Pastor Juan Bayo grew up in a Quechua Indian family in Sucre, Bolivia. Their religion was a religion of idolatry. The only doctors they had were the witch doctors. At a very early age, Juan began to question his mother about why they had to go to the witch doctors. He observed that no one ever really got well. As Juan watched his grandmother become completely blind, he wanted to know why they could not take her to a medical doctor in town. Sometimes on holidays when his family went into town, Juan would hear the Gospel message being preached in the public square. Even as a boy, Juan felt that God was calling him to bring health care to the Quechua people.
When Juan was 11 years old, his father became very sick. Again, Juan asked his mother why they could not take his father to the hospital. Juan’s father died, and Juan dropped out of school to get a job and help his mother support his 4 younger brothers and sisters. In the years that followed, Juan was a very sick teenager, but his mother refused to take him to a medical doctor. She was afraid of what the witchdoctors would do if they found out. So, whenever Juan was sick, they continued to visit the witchdoctor and sacrifice animals to appease the spirit of his dead father.
At the age of 16, as Juan lay sick and dying, some people from the town passed by with a horse drawn cart and insisted on taking Juan to the hospital. His mother finally consented and his life was saved. This experience served to strengthen Juan’s vision to bring health care to the Quechua people. When he was 18, he gave his life to the Lord Jesus. Juan was discipled by American missionaries and became a pastor. Then he met Pastor Ruben Baldiviezo, who was our mission pastor in Santa Cruz. Pastor Ruben told Juan about the work of Mission of Hope, where the poor can receive free medical care and medicines and also hear the Gospel message of salvation. Juan told Pastor Ruben that this was his dream for the Quechua people of Sucre.
Juan had land that he inherited from his father. He told Pastor Ruben that he wanted to donate this land to Mission of Hope to build a medical clinic. After a trip to Sucre in the spring of 2007 to meet Juan and survey the land, we, at Mission of Hope, made the decision to step out in faith and open a second medical clinic in Sucre. A few months later, we received a phone call from a man in Georgia who had his own construction company and he wanted to know if there was a construction project he could do for Mission of Hope! So, right away, we began making plans!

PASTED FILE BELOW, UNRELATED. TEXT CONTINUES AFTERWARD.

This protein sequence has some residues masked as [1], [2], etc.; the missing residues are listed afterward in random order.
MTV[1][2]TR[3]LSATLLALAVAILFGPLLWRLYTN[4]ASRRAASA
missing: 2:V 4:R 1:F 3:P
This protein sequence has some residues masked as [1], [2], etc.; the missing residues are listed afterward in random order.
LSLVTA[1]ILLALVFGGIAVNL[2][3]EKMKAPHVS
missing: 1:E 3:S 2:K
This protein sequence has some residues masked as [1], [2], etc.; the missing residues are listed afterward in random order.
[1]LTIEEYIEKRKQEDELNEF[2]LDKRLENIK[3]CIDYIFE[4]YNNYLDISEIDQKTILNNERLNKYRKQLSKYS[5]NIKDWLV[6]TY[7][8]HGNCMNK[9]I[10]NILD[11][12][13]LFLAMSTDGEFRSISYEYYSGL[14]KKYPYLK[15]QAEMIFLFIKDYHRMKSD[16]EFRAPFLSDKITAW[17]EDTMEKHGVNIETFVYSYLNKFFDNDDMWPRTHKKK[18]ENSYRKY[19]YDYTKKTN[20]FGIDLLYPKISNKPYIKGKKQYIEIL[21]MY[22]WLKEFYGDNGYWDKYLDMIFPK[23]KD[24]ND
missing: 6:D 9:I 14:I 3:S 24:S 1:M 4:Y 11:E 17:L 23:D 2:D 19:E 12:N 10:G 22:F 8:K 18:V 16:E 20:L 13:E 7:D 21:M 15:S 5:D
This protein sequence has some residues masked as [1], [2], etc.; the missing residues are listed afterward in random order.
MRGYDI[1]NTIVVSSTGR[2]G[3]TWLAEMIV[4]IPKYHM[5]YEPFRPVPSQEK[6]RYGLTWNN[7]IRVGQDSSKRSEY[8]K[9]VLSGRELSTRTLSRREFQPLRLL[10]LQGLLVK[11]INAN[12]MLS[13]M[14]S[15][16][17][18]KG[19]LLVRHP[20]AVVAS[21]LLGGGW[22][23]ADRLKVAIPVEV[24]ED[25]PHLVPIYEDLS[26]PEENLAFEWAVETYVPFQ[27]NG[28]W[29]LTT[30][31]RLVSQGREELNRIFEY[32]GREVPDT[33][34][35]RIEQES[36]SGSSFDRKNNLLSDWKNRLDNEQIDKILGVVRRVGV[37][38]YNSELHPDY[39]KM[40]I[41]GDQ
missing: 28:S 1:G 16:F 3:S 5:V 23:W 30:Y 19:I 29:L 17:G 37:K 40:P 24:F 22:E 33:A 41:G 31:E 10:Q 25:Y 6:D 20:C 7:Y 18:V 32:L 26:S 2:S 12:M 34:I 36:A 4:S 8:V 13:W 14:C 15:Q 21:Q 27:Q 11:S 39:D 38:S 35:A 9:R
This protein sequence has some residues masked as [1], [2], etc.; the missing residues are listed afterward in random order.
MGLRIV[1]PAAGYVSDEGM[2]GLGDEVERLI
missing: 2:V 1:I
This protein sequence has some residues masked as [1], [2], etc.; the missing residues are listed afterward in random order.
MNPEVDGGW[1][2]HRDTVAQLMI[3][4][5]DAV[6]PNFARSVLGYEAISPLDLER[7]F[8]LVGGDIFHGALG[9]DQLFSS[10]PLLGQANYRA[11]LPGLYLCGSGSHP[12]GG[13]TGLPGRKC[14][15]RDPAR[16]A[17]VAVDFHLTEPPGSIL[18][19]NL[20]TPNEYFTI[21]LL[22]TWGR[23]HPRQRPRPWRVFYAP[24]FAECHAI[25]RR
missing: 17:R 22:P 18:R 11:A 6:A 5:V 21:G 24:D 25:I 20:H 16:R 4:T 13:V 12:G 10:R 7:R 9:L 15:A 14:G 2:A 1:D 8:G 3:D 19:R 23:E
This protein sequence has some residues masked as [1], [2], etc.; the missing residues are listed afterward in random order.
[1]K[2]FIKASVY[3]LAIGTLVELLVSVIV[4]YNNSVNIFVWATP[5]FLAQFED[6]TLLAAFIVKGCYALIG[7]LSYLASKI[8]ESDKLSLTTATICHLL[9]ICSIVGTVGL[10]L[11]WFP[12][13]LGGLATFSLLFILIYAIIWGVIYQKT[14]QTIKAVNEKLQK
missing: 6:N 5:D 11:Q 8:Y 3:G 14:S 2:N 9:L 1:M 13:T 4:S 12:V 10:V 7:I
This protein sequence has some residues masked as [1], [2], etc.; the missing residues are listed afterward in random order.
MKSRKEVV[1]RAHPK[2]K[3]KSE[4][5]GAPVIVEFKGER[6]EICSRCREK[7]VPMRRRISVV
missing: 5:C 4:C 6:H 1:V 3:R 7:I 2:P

In February of 2008, the first Mission of Hope construction team went to Sucre. They spent two weeks digging the foundation of the clinic and left money for the local folks to keep working. During the months that followed, the walls went up and the roof went on. Then a second team went to Sucre in April of 2009 to paint and tile the floor of the entire clinic. The finishing work continued over the next several years whenever donations came in designated for Sucre.
When we celebrated our ten year anniversary of the Santa Cruz clinic in July of 2012, we talked about our vision for Sucre. We were so encouraged by the donations that came in from the anniversary celebration that once again, we made a decision to step out in faith and set an opening date of February, 2013!
After the September, 2012 surgery week was concluded, a small group of Board members from the United States and Bolivia went to Sucre with the goal of interviewing prospective staff. What God did in Sucre was nothing short of miraculous!! Within 2 days, we had our staff! God just kept sending people to us! They came to our hotel in a steady stream. Each person who came was uniquely qualified to fill a particular position that we needed to fill. Several of them told us that they had been fasting and praying this entire year for God to open a Christian medical clinic, not knowing anything about Mission of Hope. Every single one of them was available for the hours we needed them. Several of them told us that they were not working because they were waiting on the Lord for direction. All of them speak Quechua, the language that is spoken in the community where we built the clinic. We were all just amazed! Even they were amazed when we invited them all to come to our hotel for a staff meeting so that they could meet each other and have a group photo taken. It was very exciting to all of us!
Sucre is located high up in the Andes Mountains at an elevation of 9,022 feet. The clinic is located up in the hills that overlook the city in a community of about 5,000 very poor Quechua Indian people. These people are very hard working people, tending their animals and working the land to earn a living. They do not have access to good medical care. This clinic will be a tremendous blessing to them!
Donations are needed for the on-going support of this medical clinic. Together, with your prayers and financial support, we are making a difference, both physically and for eternity! Praise the Lord!!
Mission of Hope, Bolivia
P.O. Box 103
Charlottesville, VA 22902